The test vehicle was an S60, its ICE driving the front wheels while the KERS – weighing six kilograms, measuring about 20 centimeters across and using a carbon fiber flywheel – was attached to the rear axle. Under braking, the four-cylinder engine is shut off and the KERS gathers rotational energy, spinning at up to 60,000 revolutions per minute. The stored energy is then used to get the car going again or to assist at cruising speeds. It's the same kind of vacuum-sealed flywheel design used by Audi in its R18 etron quattro, but with the opposite arrangement – in the Audi the diesel V6 drives the rear wheels, the KERS drives the front wheels.
Like the units in Formula One, it provides an additional 80 horsepower. When working with the four-cylinder ICE, the S60 with KERS can do the 0-62 mph dash in 5.5 seconds, a full 1.1 seconds faster than the S60 with the 3.0-liter T6 engine and all-wheel drive.
As we expect with hybrids, the greatest fuel savings came in urban environments with a lot of braking, Volvo suggesting that the combustion engine could be shut down "about half the time" on the New European Driving Cycle. A press release below has more details, along with a video Volvo released in 2011 to show how its system works.
Volvo Car Group has completed extensive testing of kinetic flywheel technology on public roads - and the results confirm that this is a light, cheap and very eco-efficient solution.
Apr 25, 2013 -- "The testing of this complete experimental system for kinetic energy recovery was carried out during 2012. The results show that this technology combined with a four-cylinder turbo engine has the potential to reduce fuel consumption by up to 25 percent compared with a six-cylinder turbo engine at a comparable performance level," says Derek Crabb, Vice President Powertrain Engineering at Volvo Car Group, "Giving the driver an extra 80 horsepower, it makes car with a four-cylinder engine accelerate like one with a six-cylinder unit."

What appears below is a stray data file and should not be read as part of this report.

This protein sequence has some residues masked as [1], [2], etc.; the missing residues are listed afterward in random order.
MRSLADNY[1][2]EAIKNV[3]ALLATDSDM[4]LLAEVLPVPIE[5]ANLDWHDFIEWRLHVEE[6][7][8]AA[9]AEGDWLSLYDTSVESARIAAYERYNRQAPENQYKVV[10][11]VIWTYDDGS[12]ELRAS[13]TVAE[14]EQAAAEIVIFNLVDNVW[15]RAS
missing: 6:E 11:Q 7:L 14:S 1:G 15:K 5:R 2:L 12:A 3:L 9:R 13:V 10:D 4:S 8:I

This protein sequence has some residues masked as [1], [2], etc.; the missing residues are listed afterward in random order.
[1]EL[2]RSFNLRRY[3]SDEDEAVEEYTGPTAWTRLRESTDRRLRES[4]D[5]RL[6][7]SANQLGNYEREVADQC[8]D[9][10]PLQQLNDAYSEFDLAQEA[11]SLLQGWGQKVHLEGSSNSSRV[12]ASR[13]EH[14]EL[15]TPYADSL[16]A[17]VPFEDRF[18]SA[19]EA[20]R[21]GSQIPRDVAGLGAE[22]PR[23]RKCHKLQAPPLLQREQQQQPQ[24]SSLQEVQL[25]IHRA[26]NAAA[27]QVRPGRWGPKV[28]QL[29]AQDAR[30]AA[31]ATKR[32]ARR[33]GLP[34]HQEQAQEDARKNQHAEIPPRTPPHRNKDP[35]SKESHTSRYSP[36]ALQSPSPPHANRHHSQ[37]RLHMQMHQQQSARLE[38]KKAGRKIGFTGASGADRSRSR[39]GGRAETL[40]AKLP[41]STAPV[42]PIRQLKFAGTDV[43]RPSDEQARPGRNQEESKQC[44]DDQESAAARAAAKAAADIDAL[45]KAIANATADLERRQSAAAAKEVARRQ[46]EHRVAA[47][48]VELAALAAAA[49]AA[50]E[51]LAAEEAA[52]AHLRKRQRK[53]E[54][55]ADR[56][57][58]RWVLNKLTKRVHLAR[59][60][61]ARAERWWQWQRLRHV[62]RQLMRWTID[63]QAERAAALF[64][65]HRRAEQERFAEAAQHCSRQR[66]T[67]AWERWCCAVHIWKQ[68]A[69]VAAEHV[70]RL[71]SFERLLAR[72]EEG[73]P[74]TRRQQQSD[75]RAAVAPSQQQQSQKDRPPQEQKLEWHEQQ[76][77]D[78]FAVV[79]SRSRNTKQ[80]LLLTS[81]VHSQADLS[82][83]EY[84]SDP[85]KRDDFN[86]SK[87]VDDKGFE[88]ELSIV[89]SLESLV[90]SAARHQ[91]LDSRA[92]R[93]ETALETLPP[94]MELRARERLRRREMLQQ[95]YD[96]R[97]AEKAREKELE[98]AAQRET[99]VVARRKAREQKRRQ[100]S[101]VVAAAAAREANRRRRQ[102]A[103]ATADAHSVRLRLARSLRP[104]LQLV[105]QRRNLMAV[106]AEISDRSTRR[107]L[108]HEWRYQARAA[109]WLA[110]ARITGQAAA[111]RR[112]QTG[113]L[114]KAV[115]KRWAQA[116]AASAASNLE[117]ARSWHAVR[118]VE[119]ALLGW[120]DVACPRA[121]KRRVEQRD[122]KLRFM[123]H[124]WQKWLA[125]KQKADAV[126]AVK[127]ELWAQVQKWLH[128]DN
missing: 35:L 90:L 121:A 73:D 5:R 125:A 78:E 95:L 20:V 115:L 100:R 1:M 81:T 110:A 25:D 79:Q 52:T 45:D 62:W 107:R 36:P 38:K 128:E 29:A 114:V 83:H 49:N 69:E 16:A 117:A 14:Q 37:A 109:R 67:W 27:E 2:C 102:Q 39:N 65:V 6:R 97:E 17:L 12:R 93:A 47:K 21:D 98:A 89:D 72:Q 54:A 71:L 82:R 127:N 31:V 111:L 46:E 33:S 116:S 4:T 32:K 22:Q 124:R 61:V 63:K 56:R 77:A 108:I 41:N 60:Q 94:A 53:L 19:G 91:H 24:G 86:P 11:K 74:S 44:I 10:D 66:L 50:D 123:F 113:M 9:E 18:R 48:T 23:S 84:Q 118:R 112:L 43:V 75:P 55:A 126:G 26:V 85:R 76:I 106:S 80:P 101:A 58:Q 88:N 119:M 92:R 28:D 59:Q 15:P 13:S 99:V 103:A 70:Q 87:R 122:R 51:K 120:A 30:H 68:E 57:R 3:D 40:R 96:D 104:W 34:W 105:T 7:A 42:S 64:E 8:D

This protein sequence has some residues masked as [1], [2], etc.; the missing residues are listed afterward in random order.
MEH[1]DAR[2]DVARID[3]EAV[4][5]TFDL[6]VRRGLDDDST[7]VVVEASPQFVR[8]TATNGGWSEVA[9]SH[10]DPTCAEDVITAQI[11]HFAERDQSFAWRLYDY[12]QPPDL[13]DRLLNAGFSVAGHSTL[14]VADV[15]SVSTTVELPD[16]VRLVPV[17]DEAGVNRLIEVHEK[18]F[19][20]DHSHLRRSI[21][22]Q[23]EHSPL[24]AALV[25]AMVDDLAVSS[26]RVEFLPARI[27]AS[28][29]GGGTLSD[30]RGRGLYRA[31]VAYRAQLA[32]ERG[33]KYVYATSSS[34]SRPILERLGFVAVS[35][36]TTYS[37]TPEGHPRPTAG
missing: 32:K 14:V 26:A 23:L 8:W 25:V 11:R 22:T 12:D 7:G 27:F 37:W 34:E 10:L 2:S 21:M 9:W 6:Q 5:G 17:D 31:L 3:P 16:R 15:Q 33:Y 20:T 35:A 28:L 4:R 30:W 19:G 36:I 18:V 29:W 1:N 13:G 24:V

The experimental system, known as Flywheel KERS (Kinetic Energy Recovery System), is fitted to the rear axle. During retardation, the braking energy causes the flywheel to spin at up to 60,000 revs per minute. When the car starts moving off again, the flywheel's rotation is transferred to the rear wheels via a specially designed transmission.
The combustion engine that drives the front wheels is switched off as soon as braking begins. The energy in the flywheel can then be used to accelerate the vehicle when it is time to move off again or to power the vehicle once it reaches cruising speed.
Most efficient in city traffic
"The flywheel's stored energy is sufficient to power the car for short periods. This has a major impact on fuel consumption. Our calculations indicate that it will be possible to turn off the combustion engine about half the time when driving according to the official New European Driving Cycle," explains Derek Crabb.
Since the flywheel is activated by braking, and the duration of the energy storage - that is to say the length of time the flywheel spins - is limited, the technology is at its most effective during driving featuring repeated stops and starts. In other words, the fuel savings will be greatest when driving in busy urban traffic and during active driving.
If the energy in the flywheel is combined with the combustion engine's full capacity, it will give the car an extra 80 horsepower and, thanks to the swift torque build-up, this translates into rapid acceleration, cutting 0 to 100 km/h figures by seconds. The experimental car, a Volvo S60, accelerates from 0 to 100 km/h in 5.5 seconds.
Carbon fibre for a lightweight and compact solution
Flywheel propulsion assistance was tested in a Volvo 260 back in the 1980s, and flywheels made of steel have been evaluated by various manufacturers in recent times. However, since a unit made of steel is large and heavy and has rather limited rotational capacity, this is not a viable option.
The flywheel that Volvo Cars used in the experimental system is made of carbon fibre. It weighs about six kilograms and has a diameter of 20 centimetres. The carbon fiber wheel spins in a vacuum to minimise frictional losses.
"We are the first manufacturer that has applied flywheel technology to the rear axle of a car fitted with a combustion engine driving the front wheels. The next step after completing these successful tests is to evaluate how the technology can be implemented in our upcoming car models," concludes Derek Crabb.